The odds of winning the lottery ahead of the record-breaking £148m EuroMillions jackpot up for grabs
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The UK’s biggest ever EuroMillionsjackpot is up for grabs tonight, and someone could win a whopping £184m.

Since no one was able to win the £174m prize in Friday’s draw, this means that the money has now rolled over to tonight’s draw.

As the name suggests, there are nine European countries (including the UK) that can enter for a chance to win.

If a Brit did take home the prize, they would eclipse the previous record of the largest prize won in the UK which currently stands at a massive £170 million and was won in 2019 by an anonymous ticket holder (lucky them).

So far, there have been five British EuroMillions winners this year, notably a £122 million winner in April and a £111 million winner in June.

How rich would the jackpot winner be?

Short answer - filthy rich.

A UK winner could count themselves richer than the singer Adele whose net worth is £130 million, according to The Sunday Times Rich List.

Without a doubt they could also splash the cash by purchasing a house in each of the top 10 priciest streets in the UK, including in London’s Kensington Palace Gardens, where the average house price is nearly £30 million.

Andy Carter, senior winners’ adviser at The National Lottery, said the £184m “can make a difference for generations and generations to come.”

What are the odds of winning the jackpot?

You’ve got to in it to win it, as the old saying goes but how likely are you to predict the winning numbers?

Overall the odds of you winning a prize at all in the EuroMillions is one in 13 - which seems achievable, but we’re going to break this down.

Players have to pick five numbers out of the potential 50, along with two Lucky Star numbers out of the 12 to choose from.

The odds of miraculously picking all seven numbers is 1 in 139,838,160, according to EuroMillions (sorry to be the bearer of bad news).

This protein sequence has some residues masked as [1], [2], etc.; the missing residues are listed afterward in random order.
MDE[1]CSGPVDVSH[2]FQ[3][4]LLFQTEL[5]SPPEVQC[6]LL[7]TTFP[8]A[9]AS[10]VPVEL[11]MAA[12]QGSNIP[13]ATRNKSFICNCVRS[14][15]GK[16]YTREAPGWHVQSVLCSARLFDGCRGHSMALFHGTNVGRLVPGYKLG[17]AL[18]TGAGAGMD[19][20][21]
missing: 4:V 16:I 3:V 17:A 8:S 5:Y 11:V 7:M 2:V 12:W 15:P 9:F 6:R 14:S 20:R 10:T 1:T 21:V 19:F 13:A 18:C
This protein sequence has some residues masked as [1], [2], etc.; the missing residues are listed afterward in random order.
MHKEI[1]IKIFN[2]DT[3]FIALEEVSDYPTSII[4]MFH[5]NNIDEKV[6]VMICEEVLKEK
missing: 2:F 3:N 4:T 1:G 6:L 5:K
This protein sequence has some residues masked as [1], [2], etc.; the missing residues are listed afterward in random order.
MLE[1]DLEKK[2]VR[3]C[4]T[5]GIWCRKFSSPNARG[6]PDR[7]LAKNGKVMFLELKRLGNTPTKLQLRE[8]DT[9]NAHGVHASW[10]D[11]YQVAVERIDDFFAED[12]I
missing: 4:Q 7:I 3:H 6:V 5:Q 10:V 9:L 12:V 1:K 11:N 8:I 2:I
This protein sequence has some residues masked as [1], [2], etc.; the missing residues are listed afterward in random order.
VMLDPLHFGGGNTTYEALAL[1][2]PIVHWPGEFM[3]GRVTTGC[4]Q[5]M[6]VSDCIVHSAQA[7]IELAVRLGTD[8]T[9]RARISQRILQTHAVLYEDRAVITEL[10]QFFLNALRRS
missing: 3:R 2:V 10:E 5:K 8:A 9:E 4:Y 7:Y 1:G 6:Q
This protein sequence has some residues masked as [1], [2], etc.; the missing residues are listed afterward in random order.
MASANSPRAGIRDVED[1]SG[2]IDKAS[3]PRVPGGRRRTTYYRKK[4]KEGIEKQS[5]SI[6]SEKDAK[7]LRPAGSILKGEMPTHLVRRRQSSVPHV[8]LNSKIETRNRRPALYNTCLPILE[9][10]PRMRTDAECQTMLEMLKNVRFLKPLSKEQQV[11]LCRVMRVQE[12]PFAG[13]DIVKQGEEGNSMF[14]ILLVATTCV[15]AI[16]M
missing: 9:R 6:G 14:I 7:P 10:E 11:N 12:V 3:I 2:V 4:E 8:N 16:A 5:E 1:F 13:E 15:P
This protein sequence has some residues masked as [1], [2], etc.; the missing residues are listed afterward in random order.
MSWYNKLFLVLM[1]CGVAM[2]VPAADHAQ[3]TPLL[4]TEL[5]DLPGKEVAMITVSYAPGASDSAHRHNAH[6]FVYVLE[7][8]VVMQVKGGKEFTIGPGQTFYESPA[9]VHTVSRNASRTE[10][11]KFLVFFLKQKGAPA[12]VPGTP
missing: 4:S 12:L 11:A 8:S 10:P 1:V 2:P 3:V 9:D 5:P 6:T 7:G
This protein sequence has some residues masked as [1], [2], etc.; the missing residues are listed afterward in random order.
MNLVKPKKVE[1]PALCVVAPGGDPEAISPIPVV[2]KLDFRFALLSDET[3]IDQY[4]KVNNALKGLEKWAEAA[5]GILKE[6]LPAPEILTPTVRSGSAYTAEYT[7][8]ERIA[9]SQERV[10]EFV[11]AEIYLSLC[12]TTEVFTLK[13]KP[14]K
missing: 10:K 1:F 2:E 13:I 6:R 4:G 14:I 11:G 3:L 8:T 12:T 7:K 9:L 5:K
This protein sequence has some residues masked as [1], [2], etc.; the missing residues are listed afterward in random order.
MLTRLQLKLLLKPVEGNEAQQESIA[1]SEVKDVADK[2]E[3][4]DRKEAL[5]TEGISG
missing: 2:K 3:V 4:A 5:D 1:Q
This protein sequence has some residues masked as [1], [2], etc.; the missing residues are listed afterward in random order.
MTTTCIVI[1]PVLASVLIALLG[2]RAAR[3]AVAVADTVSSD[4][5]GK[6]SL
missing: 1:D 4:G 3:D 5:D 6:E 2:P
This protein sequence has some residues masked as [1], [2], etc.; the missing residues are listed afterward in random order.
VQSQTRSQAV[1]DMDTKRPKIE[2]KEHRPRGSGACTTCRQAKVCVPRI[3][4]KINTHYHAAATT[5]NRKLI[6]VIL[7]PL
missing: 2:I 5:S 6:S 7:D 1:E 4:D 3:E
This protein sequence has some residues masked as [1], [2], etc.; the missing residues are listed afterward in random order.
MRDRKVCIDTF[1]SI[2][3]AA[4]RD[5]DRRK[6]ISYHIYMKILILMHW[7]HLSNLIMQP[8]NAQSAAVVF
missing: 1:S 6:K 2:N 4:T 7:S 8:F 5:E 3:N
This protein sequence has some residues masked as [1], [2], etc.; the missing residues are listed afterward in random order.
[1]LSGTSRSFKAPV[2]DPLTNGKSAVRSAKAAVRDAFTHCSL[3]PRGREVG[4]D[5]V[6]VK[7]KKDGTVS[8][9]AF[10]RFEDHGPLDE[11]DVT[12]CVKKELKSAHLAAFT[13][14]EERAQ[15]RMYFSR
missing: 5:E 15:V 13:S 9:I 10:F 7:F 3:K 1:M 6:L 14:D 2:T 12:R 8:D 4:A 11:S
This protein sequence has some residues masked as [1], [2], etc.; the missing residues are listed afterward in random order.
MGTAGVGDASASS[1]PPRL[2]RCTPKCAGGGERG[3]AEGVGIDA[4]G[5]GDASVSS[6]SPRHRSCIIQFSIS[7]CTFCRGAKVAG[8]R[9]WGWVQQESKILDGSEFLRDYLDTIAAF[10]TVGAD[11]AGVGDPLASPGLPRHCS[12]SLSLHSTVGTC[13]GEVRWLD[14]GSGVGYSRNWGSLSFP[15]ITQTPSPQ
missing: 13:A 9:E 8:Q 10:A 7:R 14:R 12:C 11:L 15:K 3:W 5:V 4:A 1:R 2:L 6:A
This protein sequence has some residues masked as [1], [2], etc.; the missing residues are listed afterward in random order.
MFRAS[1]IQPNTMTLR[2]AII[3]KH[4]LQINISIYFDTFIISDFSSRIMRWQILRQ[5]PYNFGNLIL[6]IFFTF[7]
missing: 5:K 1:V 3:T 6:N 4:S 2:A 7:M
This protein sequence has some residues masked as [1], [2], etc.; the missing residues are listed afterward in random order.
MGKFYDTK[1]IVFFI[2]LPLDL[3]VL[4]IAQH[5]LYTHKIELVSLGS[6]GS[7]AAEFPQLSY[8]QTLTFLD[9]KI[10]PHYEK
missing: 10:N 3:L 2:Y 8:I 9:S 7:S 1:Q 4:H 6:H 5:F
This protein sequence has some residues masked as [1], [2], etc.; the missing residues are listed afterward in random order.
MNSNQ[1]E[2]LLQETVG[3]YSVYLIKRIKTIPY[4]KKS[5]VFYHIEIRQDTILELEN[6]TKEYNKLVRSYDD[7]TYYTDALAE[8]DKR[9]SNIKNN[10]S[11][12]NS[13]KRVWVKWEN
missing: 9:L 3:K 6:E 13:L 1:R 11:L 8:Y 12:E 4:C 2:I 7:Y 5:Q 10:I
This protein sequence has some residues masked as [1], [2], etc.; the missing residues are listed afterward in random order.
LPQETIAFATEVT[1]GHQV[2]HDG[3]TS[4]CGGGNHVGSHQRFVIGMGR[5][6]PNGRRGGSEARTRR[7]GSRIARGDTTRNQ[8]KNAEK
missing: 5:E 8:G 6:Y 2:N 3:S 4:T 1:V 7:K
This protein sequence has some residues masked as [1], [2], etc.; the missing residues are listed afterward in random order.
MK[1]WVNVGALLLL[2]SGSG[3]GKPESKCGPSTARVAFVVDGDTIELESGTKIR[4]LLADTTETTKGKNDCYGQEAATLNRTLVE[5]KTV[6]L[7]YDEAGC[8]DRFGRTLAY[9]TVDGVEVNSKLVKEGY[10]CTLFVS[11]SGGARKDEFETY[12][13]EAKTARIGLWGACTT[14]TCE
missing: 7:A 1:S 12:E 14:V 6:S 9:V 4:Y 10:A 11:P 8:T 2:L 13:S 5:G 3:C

Let’s put this figure in perspective. Here are a list of things that are more likely to happen than winning the lottery, according to the Review Journal.

  • Being crushed by a meteor (1 in 700,000)
  • Becoming a movie star - (1 in 1,500,000)
  • Dying from being a left-handed person who misuses right-hand products (seriously) - (1 in 7,000,000)
  • Winning an Olympic medal - (1 in 662,000)
  • Dying in a plane crash - (1 in 11,000,000)

Next, the odds of matching five numbers along with one Lucky Star is more achievable...ish with the odds being 1 in 6,991,908.

*It’s also important to remember the odds also depend on how many people purchase a ticket.

Which numbers are drawn the most and the least frequently statistically?

According to Lottery.co.uk, when looking at the data from September 2016 to October 2021 the numbers that appear more frequently in draws are: 20, 23, 5, 27, 42, with the Lucky Stars 102 and 109.

Meanwhile, the numbers in the same period that have been drawn the least frequently are: 22, 18, 40, 33, 36, with Lucky Stars 10 and 1.

Apparently the most overdue numbers (the ones which have gone the longest period of time without appearing in a winning line) are: 4, 40, 22, 16, 24, with the Lucky Stars 4 and 11.

You never know numbers from all three categories might make an appearance tonight.

What time does the draw take place?

Ticket sales end at 7.30pm tonight for Tuesday’s £184m jackpot, and the draw takes place at 7.45pm.

So make sure you’ve purchased your ticket before 7.30pm to be in with a chance.

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